Medicinal Plants of the Pacific Islands
In 2001 the first Herbal Plant Workshop was held in the Marshall Islands. This may seem like a rather innocuous statement. The world certainly didn’t change; there was no press coverage; CNN didn’t give the Workshop a logo and cover it from every possible angle. But for the women healers of the Pacific Islands, and for the people they care for, it was a momentous day.
Two Hawaiian traditional healers attended this convention to explain how much of their own traditional medicinal knowledge had been lost due to various factors such as the secrecy of the treatments and reluctance to share the information unless the recipient is deemed worthy. The fast paced modern world also led to the loss of knowledge, with migration and relocation of many indigenous people. These remarkable healers were hoping to encourage other Pacific Islanders to record their medicinal wisdom so that their people would not suffer the same fate as the Hawaiians, Australian Aborigines, American Indians and New Zealand Maoris. These societies are now realizing that they may have waited too long, and that their healing knowledge may have become a dying culture.
The convention was a huge success, and thanks to the contributions of traditional healers throughout Micronesia a compendium of knowledge and medicinal wisdom is being collected and recorded for the benefit of future generations. What has become apparent throughout this process is the innate understanding of the human body and the botanical world that these ancient healing arts demonstrate. Without benefit of x-rays, cat-scans, microscopes and the myriad of other scientific paraphernalia so common in the modern world, these healers diagnosed and treated conditions ranging from earaches and chicken pox to asthma, diabetes and even cancer. Quite understandably, the processes and recipes for treatments are much too complex to be covered in an article such as this. However, I would like to show you a few of the more common medicinal plants.
Bananas are one of the most common medicinal plants, and are used for everything from toothache to testicular hernia. The small emerging shoots are boiled and drunk to alleviate pains and body aches. The leaves are pounded and mixed with coconut oil into a poultice for the reduction of swelling. Larger leaves and the trunk are crushed into bath water for a healing soak for more serious injuries. And the roots are mixed with ash to ease a toothache.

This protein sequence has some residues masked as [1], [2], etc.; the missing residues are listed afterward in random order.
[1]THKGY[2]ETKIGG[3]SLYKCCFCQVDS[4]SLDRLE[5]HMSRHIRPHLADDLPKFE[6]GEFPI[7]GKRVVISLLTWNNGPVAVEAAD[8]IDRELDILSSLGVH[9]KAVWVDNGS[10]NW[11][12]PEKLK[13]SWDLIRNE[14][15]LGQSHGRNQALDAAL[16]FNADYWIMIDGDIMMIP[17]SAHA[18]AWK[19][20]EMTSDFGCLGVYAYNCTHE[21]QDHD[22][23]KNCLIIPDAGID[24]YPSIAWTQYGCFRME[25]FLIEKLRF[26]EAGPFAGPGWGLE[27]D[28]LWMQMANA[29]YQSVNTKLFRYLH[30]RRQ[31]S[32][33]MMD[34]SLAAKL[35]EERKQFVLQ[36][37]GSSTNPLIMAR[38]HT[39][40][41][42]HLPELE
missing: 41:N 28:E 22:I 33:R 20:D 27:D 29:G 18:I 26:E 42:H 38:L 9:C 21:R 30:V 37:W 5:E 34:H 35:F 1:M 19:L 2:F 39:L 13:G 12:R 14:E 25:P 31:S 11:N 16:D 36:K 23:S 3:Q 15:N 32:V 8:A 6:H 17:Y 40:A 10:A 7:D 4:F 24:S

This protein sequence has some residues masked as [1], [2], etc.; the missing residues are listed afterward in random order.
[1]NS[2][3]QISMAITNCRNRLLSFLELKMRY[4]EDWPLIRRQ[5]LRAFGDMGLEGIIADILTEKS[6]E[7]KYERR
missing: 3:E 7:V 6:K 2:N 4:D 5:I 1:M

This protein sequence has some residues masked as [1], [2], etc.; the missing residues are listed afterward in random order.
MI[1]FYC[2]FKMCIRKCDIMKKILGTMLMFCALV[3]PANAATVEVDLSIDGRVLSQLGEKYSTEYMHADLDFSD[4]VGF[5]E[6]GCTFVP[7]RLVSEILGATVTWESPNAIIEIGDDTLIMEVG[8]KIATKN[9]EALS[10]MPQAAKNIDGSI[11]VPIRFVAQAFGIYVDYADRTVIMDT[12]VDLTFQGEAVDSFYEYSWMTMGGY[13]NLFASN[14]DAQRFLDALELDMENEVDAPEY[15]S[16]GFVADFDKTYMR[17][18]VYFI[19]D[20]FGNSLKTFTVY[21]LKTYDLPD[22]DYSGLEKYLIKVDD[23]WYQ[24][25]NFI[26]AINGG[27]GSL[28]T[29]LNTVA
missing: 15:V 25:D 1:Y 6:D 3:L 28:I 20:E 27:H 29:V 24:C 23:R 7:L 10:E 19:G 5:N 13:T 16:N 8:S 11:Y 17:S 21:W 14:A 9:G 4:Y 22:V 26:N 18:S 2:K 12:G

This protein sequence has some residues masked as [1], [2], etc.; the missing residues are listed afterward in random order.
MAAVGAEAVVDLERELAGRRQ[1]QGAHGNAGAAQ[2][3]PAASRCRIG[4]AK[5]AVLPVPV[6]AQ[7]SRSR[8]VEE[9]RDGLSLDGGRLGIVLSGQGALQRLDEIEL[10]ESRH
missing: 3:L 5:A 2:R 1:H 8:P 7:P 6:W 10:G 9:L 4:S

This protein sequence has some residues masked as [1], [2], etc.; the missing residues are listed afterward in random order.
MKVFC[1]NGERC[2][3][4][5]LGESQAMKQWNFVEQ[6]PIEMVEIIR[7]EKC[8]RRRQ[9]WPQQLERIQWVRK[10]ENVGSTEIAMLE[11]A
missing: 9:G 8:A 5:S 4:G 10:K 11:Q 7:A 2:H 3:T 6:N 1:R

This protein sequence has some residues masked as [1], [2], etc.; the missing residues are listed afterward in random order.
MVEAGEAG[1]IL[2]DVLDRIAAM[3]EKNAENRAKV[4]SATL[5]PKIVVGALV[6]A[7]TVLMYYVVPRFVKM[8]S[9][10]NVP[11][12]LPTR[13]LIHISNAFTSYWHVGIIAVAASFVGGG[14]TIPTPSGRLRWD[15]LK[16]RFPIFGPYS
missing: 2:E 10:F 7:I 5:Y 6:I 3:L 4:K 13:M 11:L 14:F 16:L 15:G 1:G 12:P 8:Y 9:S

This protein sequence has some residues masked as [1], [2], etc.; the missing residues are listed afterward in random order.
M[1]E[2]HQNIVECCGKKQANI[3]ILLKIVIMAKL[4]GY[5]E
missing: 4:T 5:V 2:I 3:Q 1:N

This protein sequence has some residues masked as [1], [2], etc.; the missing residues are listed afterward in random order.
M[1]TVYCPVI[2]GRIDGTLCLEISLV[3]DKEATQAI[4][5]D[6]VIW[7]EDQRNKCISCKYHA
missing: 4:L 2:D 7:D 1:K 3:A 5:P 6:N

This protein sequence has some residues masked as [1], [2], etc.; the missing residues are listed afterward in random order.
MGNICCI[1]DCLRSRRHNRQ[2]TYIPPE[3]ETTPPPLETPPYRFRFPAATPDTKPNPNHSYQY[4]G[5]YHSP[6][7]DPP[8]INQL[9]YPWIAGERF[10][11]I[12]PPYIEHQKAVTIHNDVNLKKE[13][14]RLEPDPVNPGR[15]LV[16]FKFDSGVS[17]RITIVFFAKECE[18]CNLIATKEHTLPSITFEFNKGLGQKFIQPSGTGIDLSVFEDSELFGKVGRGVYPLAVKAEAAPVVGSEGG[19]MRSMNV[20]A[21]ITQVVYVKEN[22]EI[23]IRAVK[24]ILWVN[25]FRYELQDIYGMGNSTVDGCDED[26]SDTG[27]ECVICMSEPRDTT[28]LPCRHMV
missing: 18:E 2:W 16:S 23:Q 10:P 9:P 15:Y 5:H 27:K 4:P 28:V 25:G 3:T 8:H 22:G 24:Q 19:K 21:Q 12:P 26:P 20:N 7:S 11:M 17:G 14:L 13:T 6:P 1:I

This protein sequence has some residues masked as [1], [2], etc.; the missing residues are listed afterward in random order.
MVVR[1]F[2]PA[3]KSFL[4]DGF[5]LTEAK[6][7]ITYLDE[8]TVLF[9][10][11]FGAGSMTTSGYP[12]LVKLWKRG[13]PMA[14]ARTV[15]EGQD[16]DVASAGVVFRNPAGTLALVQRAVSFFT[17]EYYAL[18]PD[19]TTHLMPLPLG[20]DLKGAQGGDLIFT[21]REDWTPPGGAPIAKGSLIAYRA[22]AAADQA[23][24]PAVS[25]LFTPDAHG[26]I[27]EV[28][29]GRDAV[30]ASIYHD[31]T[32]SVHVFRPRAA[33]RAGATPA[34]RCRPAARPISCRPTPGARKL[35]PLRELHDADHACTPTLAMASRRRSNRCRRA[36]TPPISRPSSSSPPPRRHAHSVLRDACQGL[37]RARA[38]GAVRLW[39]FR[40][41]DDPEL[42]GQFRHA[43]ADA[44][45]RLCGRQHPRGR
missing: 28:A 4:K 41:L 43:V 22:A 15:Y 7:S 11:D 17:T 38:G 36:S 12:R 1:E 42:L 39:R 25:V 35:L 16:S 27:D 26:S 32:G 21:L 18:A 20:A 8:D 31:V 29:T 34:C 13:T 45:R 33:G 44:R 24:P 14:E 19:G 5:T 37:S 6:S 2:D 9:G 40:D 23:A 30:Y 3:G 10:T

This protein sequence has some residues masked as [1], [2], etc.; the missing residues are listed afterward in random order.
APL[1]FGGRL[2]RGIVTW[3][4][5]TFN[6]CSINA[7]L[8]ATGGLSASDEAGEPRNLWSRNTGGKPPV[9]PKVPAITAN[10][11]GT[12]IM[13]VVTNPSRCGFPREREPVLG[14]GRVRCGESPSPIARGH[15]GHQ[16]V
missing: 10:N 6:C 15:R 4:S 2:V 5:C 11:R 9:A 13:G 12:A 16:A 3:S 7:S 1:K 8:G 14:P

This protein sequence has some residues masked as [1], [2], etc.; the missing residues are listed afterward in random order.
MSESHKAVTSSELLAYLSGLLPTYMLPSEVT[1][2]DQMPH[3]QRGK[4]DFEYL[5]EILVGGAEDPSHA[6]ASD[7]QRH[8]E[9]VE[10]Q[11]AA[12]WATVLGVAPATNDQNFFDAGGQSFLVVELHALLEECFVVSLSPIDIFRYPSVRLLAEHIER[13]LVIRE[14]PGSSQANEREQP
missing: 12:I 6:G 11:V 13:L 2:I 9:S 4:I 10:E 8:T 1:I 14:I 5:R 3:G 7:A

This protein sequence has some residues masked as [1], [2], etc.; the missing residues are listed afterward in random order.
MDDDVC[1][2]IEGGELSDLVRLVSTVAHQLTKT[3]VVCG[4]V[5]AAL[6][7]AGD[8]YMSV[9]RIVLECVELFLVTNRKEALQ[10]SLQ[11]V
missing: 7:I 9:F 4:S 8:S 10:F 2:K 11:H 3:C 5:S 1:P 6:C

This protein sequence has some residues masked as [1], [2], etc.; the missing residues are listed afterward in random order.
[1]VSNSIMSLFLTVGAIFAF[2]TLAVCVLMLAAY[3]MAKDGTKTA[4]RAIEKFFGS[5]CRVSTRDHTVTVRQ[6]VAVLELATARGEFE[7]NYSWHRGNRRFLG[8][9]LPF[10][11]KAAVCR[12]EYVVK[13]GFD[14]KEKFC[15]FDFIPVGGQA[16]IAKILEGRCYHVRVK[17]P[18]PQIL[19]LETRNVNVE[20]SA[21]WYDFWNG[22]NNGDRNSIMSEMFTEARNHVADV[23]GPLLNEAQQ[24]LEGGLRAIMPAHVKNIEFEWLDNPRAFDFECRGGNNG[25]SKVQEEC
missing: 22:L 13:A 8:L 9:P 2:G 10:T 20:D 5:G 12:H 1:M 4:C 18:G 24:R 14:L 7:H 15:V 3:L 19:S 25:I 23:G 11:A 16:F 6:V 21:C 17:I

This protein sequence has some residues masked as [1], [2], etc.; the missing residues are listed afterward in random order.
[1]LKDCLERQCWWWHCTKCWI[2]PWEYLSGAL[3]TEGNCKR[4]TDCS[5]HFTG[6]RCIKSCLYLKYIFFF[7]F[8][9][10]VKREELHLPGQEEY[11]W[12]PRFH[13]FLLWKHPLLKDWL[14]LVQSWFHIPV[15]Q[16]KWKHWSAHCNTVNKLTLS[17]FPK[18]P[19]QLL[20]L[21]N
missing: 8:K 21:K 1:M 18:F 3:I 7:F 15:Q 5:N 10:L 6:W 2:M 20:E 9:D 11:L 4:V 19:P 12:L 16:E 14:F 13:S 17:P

Ground Cherry (Physalis peruviana) is mixed with Scented Fern (Phymatodes scandens) and boiled to produce a drink for the treatment of diabetes. The ferns are also a fever reducer.
Basil (Ocimum basilicum) is combined with lime leaves in a steaming mist to be inhaled for the relief and treatment of asthma.
Papaya leaves, depending on their age and the process or recipe concocted are used in the treatment of high blood pressure, kidney infection, stomachaches and intestinal problems. The fruit is a cure for fungus and ringworm.
Crinim asiaticum is important for midwives. It is helpful in difficult births, and for the prevention of jaundice in newborns. It is also an analgesic, antiseptic and anti-inflammatory.
Tradescantia is helpful in the treatment of coughs that are not a symptom of a much more serious condition.
Saltbush (Scaevola taccada) is another staple in the midwife’s pharmacopoeia. As a tonic it is used for everything from easing childbirth to post-partum recovery and uterine health. As a bath for the newborn it is a gentle astringent to promote a healthy and robust child and to prevent rashes. The fruit is also used in the treatments of pinkeye, depression and backache.
The Kamani Tree or beach mahogany is known as the medicine tree amongst the Pacific Islanders. As an herbal bath it is used to prevent or cure rashes, sores, cuts and bruises, and it eases the itch of chicken pox and measles. The oil from the nuts of the Kamani is highly valued as a skin lotion and conditioner, and many island women will shyly point to it when asked how they stay so young looking and beautiful.
The juice of the beach pea (Vigna marina) is an antidote for fish poisoning. This is an important piece of information for a society whose major food group is from the sea.
The last plant I want to tell you about is the Nin (Morinda citrifolia). You may have heard it called Noni. This is a remarkable plant that is used in more cures and for more conditions than any other in the islands. It is a blood coagulant, a fever reducer, an antiseptic, and an analgesic. It is used as a tonic for the treatment of food poisoning, nausea, diabetes and even cancer. Medical practitioners in the modern world are accepting the efficacy of this tonic as well, and the infomercials regarding its healing properties are filling the airwaves. Island healers just nod and smile, they have known about it for generations.
As doctors and scientists continue the research of botanical medicines to be found in the jungles and rain forests of our world, they are looking closer at the traditional medical practices of indigenous people. They are studying the efficacy of traditional, herbal and holistic medicine that the world largely ignored for the last two centuries. The collection and recording of healing wisdom and knowledge of the Pacific Islanders may someday prove to be of benefit, not just to their people, but to all future generations. The green is not just beautiful on these tiny islands, it is life itself.
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